Environmental Portraits

In my job as a photographer I’m often asked to make environmental portraits for magazines and book publishers. It’s something I really enjoy because it means I get to meet some interesting people and see inside some amazing places.

But what exactly is an environmental portrait? Well it’s probably easier to say what it isn’t. It isn’t made in a studio with a simple background. Instead, the subject is photographed in a particular environment, perhaps the place where they work, their home, or anywhere that relates to who they are. Done well, the environmental portrait should give us further insight into the life or character of the subject.

Historically speaking, the grand master of environmental portraiture was Arnold Newman. If you don’t know his work then do check it out. His composition and use of light was always controlled and considered. But perhaps his greatest skill was incorporating found elements to give a psychological edge to the portrait. And that’s not easy.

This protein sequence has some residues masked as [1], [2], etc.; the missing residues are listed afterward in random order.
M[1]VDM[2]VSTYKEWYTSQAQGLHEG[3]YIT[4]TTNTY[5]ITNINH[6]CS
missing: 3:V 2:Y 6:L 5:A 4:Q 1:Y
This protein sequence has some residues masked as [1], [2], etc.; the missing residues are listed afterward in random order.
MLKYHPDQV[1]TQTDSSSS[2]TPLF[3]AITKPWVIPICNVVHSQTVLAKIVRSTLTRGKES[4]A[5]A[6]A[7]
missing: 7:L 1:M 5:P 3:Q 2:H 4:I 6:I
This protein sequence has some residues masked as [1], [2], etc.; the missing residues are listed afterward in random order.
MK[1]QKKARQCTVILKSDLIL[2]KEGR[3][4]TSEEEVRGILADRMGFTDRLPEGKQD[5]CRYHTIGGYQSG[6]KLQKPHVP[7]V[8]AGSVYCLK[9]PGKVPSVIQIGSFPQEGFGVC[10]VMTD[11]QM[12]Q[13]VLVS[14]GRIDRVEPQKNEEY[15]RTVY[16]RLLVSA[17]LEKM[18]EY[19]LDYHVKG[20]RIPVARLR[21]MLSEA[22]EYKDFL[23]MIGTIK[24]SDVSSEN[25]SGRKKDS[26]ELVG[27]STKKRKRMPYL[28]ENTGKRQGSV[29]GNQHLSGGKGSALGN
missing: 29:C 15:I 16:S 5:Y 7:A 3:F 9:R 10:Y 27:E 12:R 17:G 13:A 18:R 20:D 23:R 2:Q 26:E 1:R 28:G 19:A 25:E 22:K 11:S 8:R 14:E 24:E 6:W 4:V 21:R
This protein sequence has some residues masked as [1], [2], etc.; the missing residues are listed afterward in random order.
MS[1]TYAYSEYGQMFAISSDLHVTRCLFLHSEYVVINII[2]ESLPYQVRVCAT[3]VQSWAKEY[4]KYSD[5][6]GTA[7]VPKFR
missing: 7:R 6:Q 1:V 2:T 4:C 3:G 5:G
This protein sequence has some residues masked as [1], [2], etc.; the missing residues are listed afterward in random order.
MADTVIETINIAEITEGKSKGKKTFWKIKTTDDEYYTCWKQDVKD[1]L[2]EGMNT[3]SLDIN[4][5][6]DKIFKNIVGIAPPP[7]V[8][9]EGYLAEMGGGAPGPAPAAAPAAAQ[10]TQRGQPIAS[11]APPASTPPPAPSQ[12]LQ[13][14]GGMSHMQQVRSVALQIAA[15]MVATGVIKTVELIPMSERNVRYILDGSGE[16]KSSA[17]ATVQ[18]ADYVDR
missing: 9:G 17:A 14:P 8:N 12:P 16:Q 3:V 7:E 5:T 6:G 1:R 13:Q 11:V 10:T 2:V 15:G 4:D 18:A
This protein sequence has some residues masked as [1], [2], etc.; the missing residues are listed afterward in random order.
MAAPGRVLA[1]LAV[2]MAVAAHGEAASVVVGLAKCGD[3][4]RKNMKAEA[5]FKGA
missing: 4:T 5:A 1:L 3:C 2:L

Here I’ve used different elements to create a structure and ‘message’ for the portrait.
Top left – Franco Mussida, musician. Top right – Roberto Nicoletti, Architect.
Bottom – Geremia Vinattieri, sound designer, who I decided to kind of hide within the chaos of the studio.

For me the key to environmental portraiture is finding the right balance between the ‘environment’ part and the ‘portrait’ part. The focus would normally be on the person, with the environment taking on a supporting role, but that’s not always the case. Of course it’s never as easy as it appears. For a start you’re probably meeting the person for the first time, you’re entering their ‘space’, they might be famous and slightly intimidating and they will probably not give you much time to get the job done. So you need to think quickly, make friends quickly and know how to use your equipment quickly!

Let’s take each one in turn

1. Think Quickly.